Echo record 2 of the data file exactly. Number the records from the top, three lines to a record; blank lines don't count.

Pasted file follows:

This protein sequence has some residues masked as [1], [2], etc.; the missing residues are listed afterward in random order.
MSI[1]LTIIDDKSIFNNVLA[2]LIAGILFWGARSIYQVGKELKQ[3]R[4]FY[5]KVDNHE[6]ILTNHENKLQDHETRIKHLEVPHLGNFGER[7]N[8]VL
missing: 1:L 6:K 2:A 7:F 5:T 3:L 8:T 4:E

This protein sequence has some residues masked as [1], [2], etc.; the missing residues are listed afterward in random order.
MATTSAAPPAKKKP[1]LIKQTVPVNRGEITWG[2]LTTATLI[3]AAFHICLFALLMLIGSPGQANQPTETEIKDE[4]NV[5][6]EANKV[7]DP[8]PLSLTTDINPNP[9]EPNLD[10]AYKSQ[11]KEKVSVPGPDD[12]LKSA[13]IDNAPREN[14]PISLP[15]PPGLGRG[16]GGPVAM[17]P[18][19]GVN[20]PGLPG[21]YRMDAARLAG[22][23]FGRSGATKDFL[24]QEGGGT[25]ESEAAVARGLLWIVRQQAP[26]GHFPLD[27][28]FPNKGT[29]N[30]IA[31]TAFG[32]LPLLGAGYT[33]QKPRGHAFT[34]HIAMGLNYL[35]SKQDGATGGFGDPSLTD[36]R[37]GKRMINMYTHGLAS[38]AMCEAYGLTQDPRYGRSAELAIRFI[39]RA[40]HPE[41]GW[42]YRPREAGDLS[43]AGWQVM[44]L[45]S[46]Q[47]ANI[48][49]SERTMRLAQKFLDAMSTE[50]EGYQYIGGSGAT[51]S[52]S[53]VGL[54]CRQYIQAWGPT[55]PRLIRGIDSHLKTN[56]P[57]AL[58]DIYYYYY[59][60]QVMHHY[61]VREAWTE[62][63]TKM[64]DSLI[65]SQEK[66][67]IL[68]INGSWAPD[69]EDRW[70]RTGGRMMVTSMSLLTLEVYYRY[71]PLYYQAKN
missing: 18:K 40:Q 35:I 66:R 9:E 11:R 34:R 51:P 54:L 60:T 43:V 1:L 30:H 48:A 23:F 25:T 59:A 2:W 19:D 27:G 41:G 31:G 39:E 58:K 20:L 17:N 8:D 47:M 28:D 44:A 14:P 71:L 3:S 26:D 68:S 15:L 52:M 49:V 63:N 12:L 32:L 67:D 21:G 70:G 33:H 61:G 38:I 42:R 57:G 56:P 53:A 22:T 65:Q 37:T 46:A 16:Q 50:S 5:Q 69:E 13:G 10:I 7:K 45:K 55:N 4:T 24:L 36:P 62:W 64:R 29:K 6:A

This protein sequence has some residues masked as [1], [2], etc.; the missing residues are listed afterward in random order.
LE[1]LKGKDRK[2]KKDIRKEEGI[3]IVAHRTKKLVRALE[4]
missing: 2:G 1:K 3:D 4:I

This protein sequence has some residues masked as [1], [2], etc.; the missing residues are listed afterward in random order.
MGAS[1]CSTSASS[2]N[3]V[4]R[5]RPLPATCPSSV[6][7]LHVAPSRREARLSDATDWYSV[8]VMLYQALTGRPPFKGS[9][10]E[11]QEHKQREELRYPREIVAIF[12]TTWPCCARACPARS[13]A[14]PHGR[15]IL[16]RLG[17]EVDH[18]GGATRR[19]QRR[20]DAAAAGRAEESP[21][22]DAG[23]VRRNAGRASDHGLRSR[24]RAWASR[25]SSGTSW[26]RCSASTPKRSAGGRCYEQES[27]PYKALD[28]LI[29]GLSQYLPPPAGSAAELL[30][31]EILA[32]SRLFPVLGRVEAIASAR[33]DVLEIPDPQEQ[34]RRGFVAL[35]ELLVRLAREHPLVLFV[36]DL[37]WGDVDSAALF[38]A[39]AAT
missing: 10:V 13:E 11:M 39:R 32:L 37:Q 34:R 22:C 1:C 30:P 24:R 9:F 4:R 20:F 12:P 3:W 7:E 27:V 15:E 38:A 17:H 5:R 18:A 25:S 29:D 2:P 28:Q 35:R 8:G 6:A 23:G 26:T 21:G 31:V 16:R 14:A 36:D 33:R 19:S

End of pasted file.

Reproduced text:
This protein sequence has some residues masked as [1], [2], etc.; the missing residues are listed afterward in random order.
MATTSAAPPAKKKP[1]LIKQTVPVNRGEITWG[2]LTTATLI[3]AAFHICLFALLMLIGSPGQANQPTETEIKDE[4]NV[5][6]EANKV[7]DP[8]PLSLTTDINPNP[9]EPNLD[10]AYKSQ[11]KEKVSVPGPDD[12]LKSA[13]IDNAPREN[14]PISLP[15]PPGLGRG[16]GGPVAM[17]P[18][19]GVN[20]PGLPG[21]YRMDAARLAG[22][23]FGRSGATKDFL[24]QEGGGT[25]ESEAAVARGLLWIVRQQAP[26]GHFPLD[27][28]FPNKGT[29]N[30]IA[31]TAFG[32]LPLLGAGYT[33]QKPRGHAFT[34]HIAMGLNYL[35]SKQDGATGGFGDPSLTD[36]R[37]GKRMINMYTHGLAS[38]AMCEAYGLTQDPRYGRSAELAIRFI[39]RA[40]HPE[41]GW[42]YRPREAGDLS[43]AGWQVM[44]L[45]S[46]Q[47]ANI[48][49]SERTMRLAQKFLDAMSTE[50]EGYQYIGGSGAT[51]S[52]S[53]VGL[54]CRQYIQAWGPT[55]PRLIRGIDSHLKTN[56]P[57]AL[58]DIYYYYY[59][60]QVMHHY[61]VREAWTE[62][63]TKM[64]DSLI[65]SQEK[66][67]IL[68]INGSWAPD[69]EDRW[70]RTGGRMMVTSMSLLTLEVYYRY[71]PLYYQAKN
missing: 18:K 40:Q 35:I 66:R 9:E 11:R 34:R 51:P 54:L 60:T 43:V 1:L 30:H 48:A 23:F 25:T 59:A 2:W 19:D 27:G 41:G 31:G 39:E 58:K 20:L 17:N 8:D 47:M 28:D 44:A 14:P 71:L 3:S 26:D 68:S 15:L 52:M 49:V 63:N 12:L 32:L 67:D 21:G 70:G 33:H 61:G 38:I 42:R 57:G 56:P 53:A 22:T 65:Q 37:T 46:A 16:Q 50:S 5:Q 69:E 13:G 10:I 7:K 45:K 55:N 4:T 24:L 36:P 62:W 64:R 29:K 6:A